PETROGENESIS OF LATE-STAGE QUARTZ-RICH, APLITIC, AND PEGMATITIC VEINS IN THE SHOSHONE GRANITE, CENTRAL NEVADA: INSIGHTS INTO MESOZOIC ARC MAGMATISM
The Shoshone Granite is located within the Big Smokey Valley, Nye County, and outcrops at the base of the Toquima Mountain Range. Field work in March 2022 included sampling the Shoshone Granite (Stitle et al., this meeting) and its cross-cutting veins of which 3 types were documented: quartz-rich, aplitic, and pegmatitic. The host Shoshone Granite units are coarse grained, equigranular, and characterized by variable proportions of muscovite and biotite (+ quartz, microcline, and plagioclase as major phases).
Vein samples are phaneritic, holocrystalline, and characterized by anhedral-subhedral grains. The aplite vein is equigranular and contains oxides (5%), microcline (40-50%), quartz (40-50%), plagioclase (10%), and trace amounts of muscovite (1%). The quartz vein displays a seriate texture and contains oxides (5-10%), muscovite (20%), microcline (30-40%), quartz (50-60%), and plagioclase (5%). To date, no accessory phases have been observed in the aplitic or quartz veins. The sampled pegmatite also displays a seriate texture and contains muscovite (10-15%), quartz (25-35%), plagioclase (20%), microcline (25-30%), minor oxides (1%), and trace zircon.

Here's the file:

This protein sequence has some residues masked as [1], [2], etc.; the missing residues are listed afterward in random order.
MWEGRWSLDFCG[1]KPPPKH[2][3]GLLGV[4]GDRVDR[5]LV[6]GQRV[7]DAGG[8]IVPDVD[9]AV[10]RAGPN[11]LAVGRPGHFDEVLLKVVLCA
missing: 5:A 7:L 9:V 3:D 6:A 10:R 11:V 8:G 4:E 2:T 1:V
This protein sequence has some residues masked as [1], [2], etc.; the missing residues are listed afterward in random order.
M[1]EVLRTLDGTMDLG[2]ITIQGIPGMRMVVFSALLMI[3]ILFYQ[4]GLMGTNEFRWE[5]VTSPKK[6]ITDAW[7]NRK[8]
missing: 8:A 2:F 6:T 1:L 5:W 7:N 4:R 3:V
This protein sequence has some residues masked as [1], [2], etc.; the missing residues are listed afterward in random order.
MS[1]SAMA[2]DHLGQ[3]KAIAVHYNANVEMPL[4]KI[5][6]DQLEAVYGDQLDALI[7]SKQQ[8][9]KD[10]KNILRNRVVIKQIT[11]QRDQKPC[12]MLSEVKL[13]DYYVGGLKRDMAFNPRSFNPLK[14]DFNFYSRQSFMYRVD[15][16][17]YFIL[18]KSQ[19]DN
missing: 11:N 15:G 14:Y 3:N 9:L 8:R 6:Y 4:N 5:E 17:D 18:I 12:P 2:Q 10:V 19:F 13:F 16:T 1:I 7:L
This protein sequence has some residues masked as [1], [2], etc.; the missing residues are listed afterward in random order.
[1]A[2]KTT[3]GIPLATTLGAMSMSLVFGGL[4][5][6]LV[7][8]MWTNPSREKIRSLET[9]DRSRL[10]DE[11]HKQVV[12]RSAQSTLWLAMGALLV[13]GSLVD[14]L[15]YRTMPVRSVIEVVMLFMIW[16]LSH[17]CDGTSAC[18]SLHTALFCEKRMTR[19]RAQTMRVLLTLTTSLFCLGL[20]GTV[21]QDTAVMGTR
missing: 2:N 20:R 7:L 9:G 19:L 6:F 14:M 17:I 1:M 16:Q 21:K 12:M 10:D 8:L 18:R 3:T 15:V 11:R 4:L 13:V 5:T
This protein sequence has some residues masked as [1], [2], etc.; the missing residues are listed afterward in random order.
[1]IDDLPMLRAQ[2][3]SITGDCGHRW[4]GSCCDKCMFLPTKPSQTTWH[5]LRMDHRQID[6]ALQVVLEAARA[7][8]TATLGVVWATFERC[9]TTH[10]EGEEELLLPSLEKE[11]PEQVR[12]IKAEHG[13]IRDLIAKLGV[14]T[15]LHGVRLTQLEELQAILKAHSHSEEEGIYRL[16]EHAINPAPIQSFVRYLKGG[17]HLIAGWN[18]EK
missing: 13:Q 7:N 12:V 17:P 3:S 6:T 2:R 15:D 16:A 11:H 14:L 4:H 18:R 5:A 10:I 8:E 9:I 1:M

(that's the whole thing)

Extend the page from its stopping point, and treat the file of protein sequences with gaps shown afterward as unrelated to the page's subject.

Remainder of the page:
Current and future work will involve detailed scanning electron microscopy (SEM), coupled with energy dispersive X-ray spectroscopy (EDS), to further investigate trace mineral assemblages. In addition, the identification of zircon permits the application of the U-Pb chronometer which would constrain the timing of late-stage vein activity and help place the petrogenesis of the Shoshone Granite within the context of Mesozoic arc magmatism.